7 Energizing & Repairing Tropical Fuel You Must Eat
GIVE YOUR MUSCLES A REFRESHING DIP. BOOST YOUR TRAINING RESULTS WITH ENERGIZING, REPAIRING FRUIT.
As you know, protein (amino acids, specifically) is essential for muscle recovery and repair. (That’s probably why you diligently gulp down a protein shake after a workout, right?) But that isn’t all you can do. In fact, muscles need more than just protein if they are to recover fully and perform maximally. And the harder you work, the more nutrients you’ll need for maximum recovery. That’s where these antioxidant rich fruits can help.
Aim for three daily servings of fruit spread throughout your day
Not the ones in your cocktail, but fresh cherries can help reduce muscle soreness after exercise, according to the American College of Sports Medicine. This is due to their natural anti-inflammation power derived from antioxidant compounds called anthocyanins, which also give cherries (and all red fruits) their bright color.
TRY IT: A cup of cherries with a side of low-fat yoghurt as a pre-workout snack
These mini oranges are a good source of vitamin C, an antioxidant whose actions are superior in food form to protect muscle tissue from free radical damage. Three kumquats provide 40 per cent of your daily value for vitamin C.
TRY IT: Topped on mixed greens and sliced chicken breast a light yet nutrient-packed meal anytime.
3. BLOOD ORANGES.
Their anthocyanin content works to give your body’s recovery- defense system a boost, shows research from the International Journal of Sport Nutrition and Exercise Metabolism.
TRY IT: Blend one or two oranges with a bit of plain low-fat yoghurt and a scoop of vanilla-flavored protein powder for a creamy protein-packed shake (that tastes like dessert!).
4. KIWI FRUIT.
Provides a high dose of vitamin C, a water-soluble antioxidant that has been shown to dramatically speed up repair after a hard session at the gym. You also get vitamins A and E, which team up to attack those tissue-damaging free radicals. Antioxidants function in a network and seem to elicit a synergistic effect, in contrast to their lesser effectiveness when consumed alone.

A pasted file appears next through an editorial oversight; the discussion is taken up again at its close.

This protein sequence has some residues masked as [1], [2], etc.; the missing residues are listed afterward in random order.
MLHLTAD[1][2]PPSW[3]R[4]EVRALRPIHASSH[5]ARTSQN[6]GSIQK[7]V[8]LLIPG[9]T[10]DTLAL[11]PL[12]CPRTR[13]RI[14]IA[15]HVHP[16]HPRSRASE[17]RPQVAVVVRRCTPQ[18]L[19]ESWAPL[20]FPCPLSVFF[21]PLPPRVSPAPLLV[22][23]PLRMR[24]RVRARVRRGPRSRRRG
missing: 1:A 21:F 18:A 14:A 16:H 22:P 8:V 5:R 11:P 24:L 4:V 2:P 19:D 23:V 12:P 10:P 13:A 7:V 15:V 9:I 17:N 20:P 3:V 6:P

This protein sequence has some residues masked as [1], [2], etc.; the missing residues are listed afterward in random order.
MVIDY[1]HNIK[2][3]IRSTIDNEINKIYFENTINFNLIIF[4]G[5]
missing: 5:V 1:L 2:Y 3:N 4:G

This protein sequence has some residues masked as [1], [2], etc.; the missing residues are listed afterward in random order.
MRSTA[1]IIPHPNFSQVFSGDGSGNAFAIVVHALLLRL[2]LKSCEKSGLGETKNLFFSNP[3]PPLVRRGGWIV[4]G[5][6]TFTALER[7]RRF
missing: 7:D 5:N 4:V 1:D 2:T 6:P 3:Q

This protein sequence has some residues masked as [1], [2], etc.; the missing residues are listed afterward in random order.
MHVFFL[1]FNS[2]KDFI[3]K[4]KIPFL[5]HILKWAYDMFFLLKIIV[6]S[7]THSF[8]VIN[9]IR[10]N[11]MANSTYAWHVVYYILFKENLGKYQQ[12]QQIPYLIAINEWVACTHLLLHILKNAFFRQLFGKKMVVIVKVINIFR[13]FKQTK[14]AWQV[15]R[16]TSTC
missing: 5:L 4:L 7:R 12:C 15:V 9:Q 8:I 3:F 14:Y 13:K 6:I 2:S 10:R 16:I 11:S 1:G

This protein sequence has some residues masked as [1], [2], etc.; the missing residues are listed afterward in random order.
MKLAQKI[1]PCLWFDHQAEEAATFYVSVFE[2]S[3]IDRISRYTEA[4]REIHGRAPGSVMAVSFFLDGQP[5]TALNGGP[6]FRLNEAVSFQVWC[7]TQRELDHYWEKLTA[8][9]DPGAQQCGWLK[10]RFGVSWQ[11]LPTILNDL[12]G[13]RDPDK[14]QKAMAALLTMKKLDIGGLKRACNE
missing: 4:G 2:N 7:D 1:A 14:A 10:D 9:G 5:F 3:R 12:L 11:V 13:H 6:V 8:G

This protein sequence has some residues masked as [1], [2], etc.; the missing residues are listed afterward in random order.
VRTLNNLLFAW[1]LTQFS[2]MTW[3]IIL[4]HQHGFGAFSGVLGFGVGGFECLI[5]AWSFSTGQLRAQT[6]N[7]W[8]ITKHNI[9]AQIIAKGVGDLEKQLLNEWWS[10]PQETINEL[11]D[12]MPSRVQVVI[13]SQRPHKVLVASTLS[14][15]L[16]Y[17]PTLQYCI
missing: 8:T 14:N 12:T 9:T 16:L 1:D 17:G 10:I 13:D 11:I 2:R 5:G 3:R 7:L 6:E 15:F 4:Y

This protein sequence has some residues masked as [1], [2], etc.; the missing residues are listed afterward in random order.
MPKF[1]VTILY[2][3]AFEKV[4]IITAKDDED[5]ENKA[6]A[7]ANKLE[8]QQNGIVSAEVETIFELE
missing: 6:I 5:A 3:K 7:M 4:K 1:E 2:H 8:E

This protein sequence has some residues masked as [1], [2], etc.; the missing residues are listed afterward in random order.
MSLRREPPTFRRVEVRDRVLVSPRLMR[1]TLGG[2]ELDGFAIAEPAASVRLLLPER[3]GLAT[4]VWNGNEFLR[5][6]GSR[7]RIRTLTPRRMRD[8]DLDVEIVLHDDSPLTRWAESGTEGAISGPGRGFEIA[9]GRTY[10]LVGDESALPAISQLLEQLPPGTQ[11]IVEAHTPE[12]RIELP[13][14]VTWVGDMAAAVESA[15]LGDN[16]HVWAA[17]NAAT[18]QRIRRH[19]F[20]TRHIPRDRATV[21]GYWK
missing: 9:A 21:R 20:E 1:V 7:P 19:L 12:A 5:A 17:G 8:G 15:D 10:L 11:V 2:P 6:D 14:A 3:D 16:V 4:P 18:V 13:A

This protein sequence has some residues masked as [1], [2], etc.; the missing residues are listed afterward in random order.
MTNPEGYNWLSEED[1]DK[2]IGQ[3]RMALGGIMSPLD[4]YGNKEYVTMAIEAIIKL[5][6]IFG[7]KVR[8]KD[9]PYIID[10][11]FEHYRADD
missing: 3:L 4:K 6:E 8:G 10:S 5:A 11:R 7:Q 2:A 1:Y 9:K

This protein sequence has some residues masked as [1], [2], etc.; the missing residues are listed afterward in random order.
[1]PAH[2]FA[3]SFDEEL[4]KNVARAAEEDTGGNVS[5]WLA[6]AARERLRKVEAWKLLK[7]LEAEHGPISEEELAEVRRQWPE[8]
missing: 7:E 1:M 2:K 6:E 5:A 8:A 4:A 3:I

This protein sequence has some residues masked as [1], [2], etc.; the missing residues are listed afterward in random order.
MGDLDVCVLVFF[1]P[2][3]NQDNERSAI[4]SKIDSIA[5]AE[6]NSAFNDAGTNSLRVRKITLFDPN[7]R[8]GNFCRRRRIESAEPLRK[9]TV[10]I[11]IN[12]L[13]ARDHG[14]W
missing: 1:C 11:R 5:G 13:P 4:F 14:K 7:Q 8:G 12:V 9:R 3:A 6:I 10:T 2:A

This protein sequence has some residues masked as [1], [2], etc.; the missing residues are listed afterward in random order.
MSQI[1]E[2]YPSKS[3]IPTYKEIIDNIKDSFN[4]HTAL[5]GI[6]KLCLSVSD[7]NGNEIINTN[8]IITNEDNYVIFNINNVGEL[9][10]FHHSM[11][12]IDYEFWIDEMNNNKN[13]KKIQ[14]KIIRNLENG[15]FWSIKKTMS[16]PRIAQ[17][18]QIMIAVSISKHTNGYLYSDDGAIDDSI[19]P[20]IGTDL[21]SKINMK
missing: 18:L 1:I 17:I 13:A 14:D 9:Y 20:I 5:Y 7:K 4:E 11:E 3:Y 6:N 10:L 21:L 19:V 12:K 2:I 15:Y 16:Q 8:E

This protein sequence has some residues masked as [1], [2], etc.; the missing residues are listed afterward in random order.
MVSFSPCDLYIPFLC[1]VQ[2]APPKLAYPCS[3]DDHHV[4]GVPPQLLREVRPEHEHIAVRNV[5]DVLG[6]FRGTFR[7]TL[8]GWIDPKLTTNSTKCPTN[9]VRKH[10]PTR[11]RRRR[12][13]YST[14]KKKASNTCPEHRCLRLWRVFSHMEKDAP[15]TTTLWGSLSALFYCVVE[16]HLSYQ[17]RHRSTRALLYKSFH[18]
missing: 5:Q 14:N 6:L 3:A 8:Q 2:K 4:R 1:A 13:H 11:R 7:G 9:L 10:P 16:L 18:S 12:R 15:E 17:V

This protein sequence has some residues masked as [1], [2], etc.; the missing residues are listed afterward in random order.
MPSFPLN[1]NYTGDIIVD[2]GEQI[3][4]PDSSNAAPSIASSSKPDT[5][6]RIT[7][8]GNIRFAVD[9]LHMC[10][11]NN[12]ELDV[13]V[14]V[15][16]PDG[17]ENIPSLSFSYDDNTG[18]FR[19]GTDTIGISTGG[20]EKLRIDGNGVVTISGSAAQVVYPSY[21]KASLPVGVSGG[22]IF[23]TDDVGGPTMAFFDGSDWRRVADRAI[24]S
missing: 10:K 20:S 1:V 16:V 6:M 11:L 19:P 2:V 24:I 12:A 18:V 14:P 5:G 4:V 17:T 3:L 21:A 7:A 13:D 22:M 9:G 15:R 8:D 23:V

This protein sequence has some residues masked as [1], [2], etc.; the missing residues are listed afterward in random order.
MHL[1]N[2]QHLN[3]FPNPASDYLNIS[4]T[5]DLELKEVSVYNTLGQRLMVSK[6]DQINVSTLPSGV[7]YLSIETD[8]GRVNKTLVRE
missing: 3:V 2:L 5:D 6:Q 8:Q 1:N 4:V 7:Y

TRY IT: Sliced on top of Greek yoghurt for a creamy, sweet treat before or after exercise.
While best known for potassium, an electrolyte needed for muscle contraction, one banana also contains 34 per cent of your daily value for vitamin B-6, which plays an important role in amino acid metabolism – crucial if you exercise regularly. A recent study found that muscle damage from training increases the need for vitamin B-6 because strenuous physical exercise seems to release it from your body faster.
A classic tropical gem providing fibre, calcium, potassium, heaps of vitamin C and 73 per cent of the daily value for manganese – a mineral that helps build bone and tissue. What’s more, pineapples contain bromelain, a digestive enzyme that aids protein breakdown and acts as an anti-inflammatory agent when taken alone.
TRY IT: Munch on a few chunks 15 minutes before drinking your protein shake to get the anti-inflammatory benefits while also helping to shuttle that protein to your muscles quicker.
These tiny vitamin bombs contain the phytochemical quercetin, which provide antioxidant and anti-inflammatory protection, as well as the ability to boost the energy in your muscles’ cells.
TRY IT: Sliced in a mixed fruit salad with a side of low-fat yoghurt.